Bong Joon-ho’s Okja is the story of Mija and her friendship with the eponymous mutant super pig born in a laboratory. Okja, unbeknownst to Mija, was conceived as a cheaper and tastier alternative to other forms of meat in the market, not as a pet. Okja is taken away from Mija, tortured in captivity, and sent to the slaughterhouse in the climax along with thousands of her kind. The film has reportedly scarred enough meat eaters to go vegan all over the world. While researching for the film, Bong himself temporarily turned vegan. Okja is only the latest in a long line of films that has assaulted the audience’s appetite at a psychological level.
In the animated film Chicken Run (2000), a group of chickens survive slaughter for an industrialised pot pie initiative. The chickens are intelligent and are thoroughly distressed on seeing their kind get killed for food. The chickens share the daredevil spirit of Mija and the Animal Liberation Front, the vigilante animal rights group in Okja, as they fight their human owners repeatedly and ultimately escape to an island for a happily ever after.
The livestock in Richard Linklater’s Fast Food Nation (2006), however, aren’t that lucky. In this case, it is not the plight of the cattle, but the fact that fecal matter may be present in hamburgers because of corporate apathy is what is disconcerting. That industrial meat production processes are cheap but cruel to animals and unhealthy for humans is explored in detail in the Oscar nominated documentary Food, Inc (2008).
The theme of corporations meddling with food for their greed is dealt with in the most harrowing way in the science fiction film Soylent Green (1973). As the world suffers from a food crisis, most humans in the year 2022 survive on a green wafer called Soylent Green produced by the all-powerful Soylent Corporation. An investigation into the murder of a high-ranking Soylent executive reveals that Soylent Green is not made from high energy plankton as advertised but from human remains.
Humans are also sliced and diced by the butcher and landlord Clapet (Jean-Claude Dreyfus) in Delicatessen (1991) to feed his tenants in a futuristic France reeling from food shortage. Unlike Soylent Green, the people feeding on human meat in Delicatessen are aware of what they eat.
The villain gets a taste of his own medicine in Peter Greenaway’s sumptuous The Cook, the Thief, His Wife & Her Lover (1989) when he is forced to eat a roasted corpse on gunpoint. When gangster Albert Spica (Michael Gambon) tortures and kills his wife Georgina’s lover Michael (Alan Howard), Georgina (Helen Mirren) gets the cook Boarst (Richard Bohringer) to roast Michael’s corpse and serve it to Albert. As Albert gulps down Michael, Georgina shoots him dead before saying, “Cannibal”. The credits roll.
Steven Spielberg contributes his own morsel towards culinary horror in the grotesque and racist banquet scene in Indiana Jones and the Temple of Doom (1984). The lavish dinner spread includes a big, fat snake whose belly is sliced open to reveal squirming eels. It is followed by beetles that are eaten like pakoras, red-coloured soup with eyeballs floating in it, and, for dessert, “chilled monkey brains”.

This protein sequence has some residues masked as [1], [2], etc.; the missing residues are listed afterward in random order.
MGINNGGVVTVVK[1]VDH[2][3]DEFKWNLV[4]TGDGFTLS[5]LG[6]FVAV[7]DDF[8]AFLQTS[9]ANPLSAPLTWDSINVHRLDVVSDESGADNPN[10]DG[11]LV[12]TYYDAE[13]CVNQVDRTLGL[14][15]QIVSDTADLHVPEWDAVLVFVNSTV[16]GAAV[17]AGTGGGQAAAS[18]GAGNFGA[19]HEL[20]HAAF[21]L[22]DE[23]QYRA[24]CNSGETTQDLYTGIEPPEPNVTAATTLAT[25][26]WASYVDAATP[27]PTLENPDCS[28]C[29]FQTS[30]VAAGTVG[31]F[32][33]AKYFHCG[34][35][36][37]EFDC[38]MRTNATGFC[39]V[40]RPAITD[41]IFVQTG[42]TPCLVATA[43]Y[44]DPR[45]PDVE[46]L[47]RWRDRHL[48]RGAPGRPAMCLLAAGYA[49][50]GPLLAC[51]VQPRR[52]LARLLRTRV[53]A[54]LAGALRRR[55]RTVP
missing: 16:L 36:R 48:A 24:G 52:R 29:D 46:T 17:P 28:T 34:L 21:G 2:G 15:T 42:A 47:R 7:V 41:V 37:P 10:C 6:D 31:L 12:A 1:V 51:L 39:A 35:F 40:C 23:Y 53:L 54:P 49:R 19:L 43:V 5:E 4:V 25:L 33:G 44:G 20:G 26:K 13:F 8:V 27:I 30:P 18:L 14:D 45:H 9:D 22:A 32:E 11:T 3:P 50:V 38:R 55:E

South Korean maverick Park Chan-wook brought back memories of the Indiana Jones scene in his revenge thriller Oldboy (2003) in which Oh Dae-su (Choi Min-sik) eats a live octopus in a restaurant. Four octopuses were used to shoot the scene, and Choi Min-sik, a Buddhist, said a prayer before devouring each one.
Even the most benign food items, such as milk and custard, can also become the stuff of terrors in the most demented scenarios. In Takashi Miike’s surreal horror film Gozu (2003), a woman bottles her breast milk and sells it to customers. Equally bizarre is the custard scene in Lord Of The Rings director Peter Jackson’s gory Braindead (1992). After a Sumatran rat monkey (the result of a monkey raped by a plague-carrying rat) bites the elderly Vera (Elizabeth Moody), her body begins to develop ugly septic wounds. In one scene, Vera’s wound squirts infected blood and pus into a bowl of custard. The guest unknowingly eats the spoiled portion and delivers his verdict with a smile: “Creamy.”
Even chocolate has not been spared in Kevin Smith’s cult comedy Mallrats (1995) and Danny DeVito’s adaptation of the Roald Dahl novel of the same name, Matilda (1996). In Mallrats, the hero Brodie Bruce (Jason Lee) teaches his friend the “stink palm”, which involves rubbing one’s hand against one’s posterior until it stinks. In one scene, Brodie hands Jared (Michael Rooker) a chocolate pretzel with his stink palm.
In Matilda, when the gluttonous school kid Bruce Bogtrotter (Jimmy Karz) steals a slice of chocolate cake from the dictatorial principal Miss Trunchbull’s platter, he is made to eat a gigantic chocolate cake big enough to feed the entire school. Trunchbull (Pam Ferris) points at the cook and says that “her blood and sweat went into this cake” as the cook walks away scratching her rump. It is a scene that will put anyone off chocolate for life.